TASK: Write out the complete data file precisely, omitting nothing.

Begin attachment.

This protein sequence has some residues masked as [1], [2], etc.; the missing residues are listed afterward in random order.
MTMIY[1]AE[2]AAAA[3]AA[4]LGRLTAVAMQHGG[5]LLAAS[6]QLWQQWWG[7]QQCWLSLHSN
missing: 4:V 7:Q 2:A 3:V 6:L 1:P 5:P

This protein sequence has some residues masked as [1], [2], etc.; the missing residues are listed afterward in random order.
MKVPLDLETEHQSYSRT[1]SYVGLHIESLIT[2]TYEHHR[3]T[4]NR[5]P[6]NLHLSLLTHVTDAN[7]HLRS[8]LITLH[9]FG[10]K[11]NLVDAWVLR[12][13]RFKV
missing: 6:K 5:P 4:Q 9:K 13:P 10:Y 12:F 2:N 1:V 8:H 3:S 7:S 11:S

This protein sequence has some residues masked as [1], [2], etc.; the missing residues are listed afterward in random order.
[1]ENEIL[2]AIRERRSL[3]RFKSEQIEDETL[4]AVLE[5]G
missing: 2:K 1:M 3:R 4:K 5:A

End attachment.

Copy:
This protein sequence has some residues masked as [1], [2], etc.; the missing residues are listed afterward in random order.
MTMIY[1]AE[2]AAAA[3]AA[4]LGRLTAVAMQHGG[5]LLAAS[6]QLWQQWWG[7]QQCWLSLHSN
missing: 4:V 7:Q 2:A 3:V 6:L 1:P 5:P

This protein sequence has some residues masked as [1], [2], etc.; the missing residues are listed afterward in random order.
MKVPLDLETEHQSYSRT[1]SYVGLHIESLIT[2]TYEHHR[3]T[4]NR[5]P[6]NLHLSLLTHVTDAN[7]HLRS[8]LITLH[9]FG[10]K[11]NLVDAWVLR[12][13]RFKV
missing: 6:K 5:P 4:Q 9:K 13:P 10:Y 12:F 2:N 1:V 8:H 3:S 7:S 11:S

This protein sequence has some residues masked as [1], [2], etc.; the missing residues are listed afterward in random order.
[1]ENEIL[2]AIRERRSL[3]RFKSEQIEDETL[4]AVLE[5]G
missing: 2:K 1:M 3:R 4:K 5:A